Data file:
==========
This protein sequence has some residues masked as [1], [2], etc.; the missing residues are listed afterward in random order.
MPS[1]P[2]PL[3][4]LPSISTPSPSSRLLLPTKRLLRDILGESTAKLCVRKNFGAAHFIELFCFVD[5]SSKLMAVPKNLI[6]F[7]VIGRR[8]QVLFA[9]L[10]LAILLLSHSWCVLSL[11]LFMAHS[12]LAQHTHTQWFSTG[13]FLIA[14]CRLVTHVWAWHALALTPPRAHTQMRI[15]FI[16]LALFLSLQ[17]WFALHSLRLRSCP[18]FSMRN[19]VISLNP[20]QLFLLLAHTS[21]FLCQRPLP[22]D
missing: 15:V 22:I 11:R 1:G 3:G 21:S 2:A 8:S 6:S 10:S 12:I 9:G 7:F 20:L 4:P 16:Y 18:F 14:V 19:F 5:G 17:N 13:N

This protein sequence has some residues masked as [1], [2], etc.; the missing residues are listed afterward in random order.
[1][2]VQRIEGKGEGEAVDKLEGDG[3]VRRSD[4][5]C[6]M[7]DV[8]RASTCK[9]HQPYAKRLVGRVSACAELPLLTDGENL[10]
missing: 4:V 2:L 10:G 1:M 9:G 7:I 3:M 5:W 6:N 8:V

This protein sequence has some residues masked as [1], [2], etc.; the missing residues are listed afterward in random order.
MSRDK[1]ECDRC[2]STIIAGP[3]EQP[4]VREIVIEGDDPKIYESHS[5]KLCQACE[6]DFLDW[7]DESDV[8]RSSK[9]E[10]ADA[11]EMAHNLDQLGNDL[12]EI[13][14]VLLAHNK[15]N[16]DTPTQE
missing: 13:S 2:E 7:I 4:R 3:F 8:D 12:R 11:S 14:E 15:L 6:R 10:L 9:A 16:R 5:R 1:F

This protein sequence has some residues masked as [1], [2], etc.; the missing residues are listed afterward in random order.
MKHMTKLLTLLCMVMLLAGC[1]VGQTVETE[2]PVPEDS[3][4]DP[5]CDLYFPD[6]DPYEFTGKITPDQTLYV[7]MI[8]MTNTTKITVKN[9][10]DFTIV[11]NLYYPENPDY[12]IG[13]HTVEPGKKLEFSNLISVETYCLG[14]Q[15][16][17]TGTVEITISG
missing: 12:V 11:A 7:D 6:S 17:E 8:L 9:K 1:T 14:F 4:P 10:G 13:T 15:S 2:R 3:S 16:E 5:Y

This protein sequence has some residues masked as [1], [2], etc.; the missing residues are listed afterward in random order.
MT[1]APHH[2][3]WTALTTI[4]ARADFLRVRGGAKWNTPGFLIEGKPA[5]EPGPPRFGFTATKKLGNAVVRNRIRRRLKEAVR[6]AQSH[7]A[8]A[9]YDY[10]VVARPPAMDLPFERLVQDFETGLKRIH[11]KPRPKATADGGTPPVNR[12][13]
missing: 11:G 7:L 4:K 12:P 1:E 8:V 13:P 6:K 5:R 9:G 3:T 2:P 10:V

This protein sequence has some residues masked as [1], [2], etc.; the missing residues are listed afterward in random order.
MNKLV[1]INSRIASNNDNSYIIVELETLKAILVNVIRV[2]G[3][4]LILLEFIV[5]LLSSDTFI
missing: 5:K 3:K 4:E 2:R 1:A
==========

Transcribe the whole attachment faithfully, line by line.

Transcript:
This protein sequence has some residues masked as [1], [2], etc.; the missing residues are listed afterward in random order.
MPS[1]P[2]PL[3][4]LPSISTPSPSSRLLLPTKRLLRDILGESTAKLCVRKNFGAAHFIELFCFVD[5]SSKLMAVPKNLI[6]F[7]VIGRR[8]QVLFA[9]L[10]LAILLLSHSWCVLSL[11]LFMAHS[12]LAQHTHTQWFSTG[13]FLIA[14]CRLVTHVWAWHALALTPPRAHTQMRI[15]FI[16]LALFLSLQ[17]WFALHSLRLRSCP[18]FSMRN[19]VISLNP[20]QLFLLLAHTS[21]FLCQRPLP[22]D
missing: 15:V 22:I 11:R 1:G 3:G 21:S 2:A 8:S 6:S 10:S 12:I 9:G 7:F 20:L 4:P 16:Y 18:F 14:V 19:F 5:G 17:N 13:N

This protein sequence has some residues masked as [1], [2], etc.; the missing residues are listed afterward in random order.
[1][2]VQRIEGKGEGEAVDKLEGDG[3]VRRSD[4][5]C[6]M[7]DV[8]RASTCK[9]HQPYAKRLVGRVSACAELPLLTDGENL[10]
missing: 4:V 2:L 10:G 1:M 9:G 7:I 3:M 5:W 6:N 8:V

This protein sequence has some residues masked as [1], [2], etc.; the missing residues are listed afterward in random order.
MSRDK[1]ECDRC[2]STIIAGP[3]EQP[4]VREIVIEGDDPKIYESHS[5]KLCQACE[6]DFLDW[7]DESDV[8]RSSK[9]E[10]ADA[11]EMAHNLDQLGNDL[12]EI[13][14]VLLAHNK[15]N[16]DTPTQE
missing: 13:S 2:E 7:I 4:R 3:F 8:D 12:R 11:S 14:E 15:L 6:R 10:L 9:A 16:R 5:R 1:F

This protein sequence has some residues masked as [1], [2], etc.; the missing residues are listed afterward in random order.
MKHMTKLLTLLCMVMLLAGC[1]VGQTVETE[2]PVPEDS[3][4]DP[5]CDLYFPD[6]DPYEFTGKITPDQTLYV[7]MI[8]MTNTTKITVKN[9][10]DFTIV[11]NLYYPENPDY[12]IG[13]HTVEPGKKLEFSNLISVETYCLG[14]Q[15][16][17]TGTVEITISG
missing: 12:V 11:A 7:D 6:S 17:E 8:L 9:K 1:T 14:F 4:P 10:G 13:T 15:S 2:R 3:S 16:E 5:Y

This protein sequence has some residues masked as [1], [2], etc.; the missing residues are listed afterward in random order.
MT[1]APHH[2][3]WTALTTI[4]ARADFLRVRGGAKWNTPGFLIEGKPA[5]EPGPPRFGFTATKKLGNAVVRNRIRRRLKEAVR[6]AQSH[7]A[8]A[9]YDY[10]VVARPPAMDLPFERLVQDFETGLKRIH[11]KPRPKATADGGTPPVNR[12][13]
missing: 11:G 7:L 4:K 12:P 1:E 8:V 13:P 6:K 5:R 9:G 3:T 2:P 10:V

This protein sequence has some residues masked as [1], [2], etc.; the missing residues are listed afterward in random order.
MNKLV[1]INSRIASNNDNSYIIVELETLKAILVNVIRV[2]G[3][4]LILLEFIV[5]LLSSDTFI
missing: 5:K 3:K 4:E 2:R 1:A